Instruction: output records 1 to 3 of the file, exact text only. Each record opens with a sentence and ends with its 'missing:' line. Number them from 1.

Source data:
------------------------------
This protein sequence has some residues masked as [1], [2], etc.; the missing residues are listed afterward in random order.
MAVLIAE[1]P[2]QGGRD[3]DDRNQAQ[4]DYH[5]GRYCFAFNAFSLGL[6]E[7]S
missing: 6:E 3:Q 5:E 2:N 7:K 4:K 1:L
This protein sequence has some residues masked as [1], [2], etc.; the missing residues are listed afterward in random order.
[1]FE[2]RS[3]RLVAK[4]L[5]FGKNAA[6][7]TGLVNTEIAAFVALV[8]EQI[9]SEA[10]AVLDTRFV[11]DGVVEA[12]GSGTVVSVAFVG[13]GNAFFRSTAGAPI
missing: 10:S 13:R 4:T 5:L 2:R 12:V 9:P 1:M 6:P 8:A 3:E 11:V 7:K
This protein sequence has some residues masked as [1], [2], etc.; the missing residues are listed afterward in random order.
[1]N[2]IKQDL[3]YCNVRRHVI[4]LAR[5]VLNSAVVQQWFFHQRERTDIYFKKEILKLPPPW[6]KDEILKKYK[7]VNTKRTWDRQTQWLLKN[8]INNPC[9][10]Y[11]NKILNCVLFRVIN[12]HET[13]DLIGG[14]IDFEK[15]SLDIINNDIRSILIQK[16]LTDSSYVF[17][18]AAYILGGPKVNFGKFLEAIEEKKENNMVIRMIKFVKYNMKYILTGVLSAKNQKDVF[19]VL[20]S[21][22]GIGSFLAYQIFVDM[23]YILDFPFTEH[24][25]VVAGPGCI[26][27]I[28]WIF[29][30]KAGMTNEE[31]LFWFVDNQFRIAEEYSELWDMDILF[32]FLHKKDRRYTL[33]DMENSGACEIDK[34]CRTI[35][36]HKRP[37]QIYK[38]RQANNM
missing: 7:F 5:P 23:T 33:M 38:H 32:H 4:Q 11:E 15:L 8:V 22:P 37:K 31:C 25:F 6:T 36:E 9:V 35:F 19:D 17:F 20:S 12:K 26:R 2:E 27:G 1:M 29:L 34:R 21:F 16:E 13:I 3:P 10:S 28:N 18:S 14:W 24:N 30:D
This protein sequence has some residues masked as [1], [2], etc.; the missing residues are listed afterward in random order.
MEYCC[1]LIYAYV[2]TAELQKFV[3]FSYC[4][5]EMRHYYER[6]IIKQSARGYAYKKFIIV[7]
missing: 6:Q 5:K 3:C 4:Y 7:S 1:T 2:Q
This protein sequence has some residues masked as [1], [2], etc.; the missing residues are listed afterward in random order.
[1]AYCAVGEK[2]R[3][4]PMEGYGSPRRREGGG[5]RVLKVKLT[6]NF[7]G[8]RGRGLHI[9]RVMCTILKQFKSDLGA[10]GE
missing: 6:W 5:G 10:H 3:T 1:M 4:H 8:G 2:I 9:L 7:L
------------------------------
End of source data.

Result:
This protein sequence has some residues masked as [1], [2], etc.; the missing residues are listed afterward in random order.
MAVLIAE[1]P[2]QGGRD[3]DDRNQAQ[4]DYH[5]GRYCFAFNAFSLGL[6]E[7]S
missing: 6:E 3:Q 5:E 2:N 7:K 4:K 1:L
This protein sequence has some residues masked as [1], [2], etc.; the missing residues are listed afterward in random order.
[1]FE[2]RS[3]RLVAK[4]L[5]FGKNAA[6][7]TGLVNTEIAAFVALV[8]EQI[9]SEA[10]AVLDTRFV[11]DGVVEA[12]GSGTVVSVAFVG[13]GNAFFRSTAGAPI
missing: 10:S 13:R 4:T 5:L 2:R 12:V 9:P 1:M 6:P 8:A 3:E 11:V 7:K
This protein sequence has some residues masked as [1], [2], etc.; the missing residues are listed afterward in random order.
[1]N[2]IKQDL[3]YCNVRRHVI[4]LAR[5]VLNSAVVQQWFFHQRERTDIYFKKEILKLPPPW[6]KDEILKKYK[7]VNTKRTWDRQTQWLLKN[8]INNPC[9][10]Y[11]NKILNCVLFRVIN[12]HET[13]DLIGG[14]IDFEK[15]SLDIINNDIRSILIQK[16]LTDSSYVF[17][18]AAYILGGPKVNFGKFLEAIEEKKENNMVIRMIKFVKYNMKYILTGVLSAKNQKDVF[19]VL[20]S[21][22]GIGSFLAYQIFVDM[23]YILDFPFTEH[24][25]VVAGPGCI[26][27]I[28]WIF[29][30]KAGMTNEE[31]LFWFVDNQFRIAEEYSELWDMDILF[32]FLHKKDRRYTL[33]DMENSGACEIDK[34]CRTI[35][36]HKRP[37]QIYK[38]RQANNM
missing: 7:F 5:P 23:T 33:M 38:H 32:H 4:Q 11:E 15:L 8:V 22:P 37:K 31:C 25:F 6:T 36:E 9:V 35:F 19:D 17:F 20:S 12:K 26:R 2:E 27:G 1:M 29:L 34:R 21:F 16:E 13:I 3:P 10:S 28:N 18:S 14:W 24:N 30:D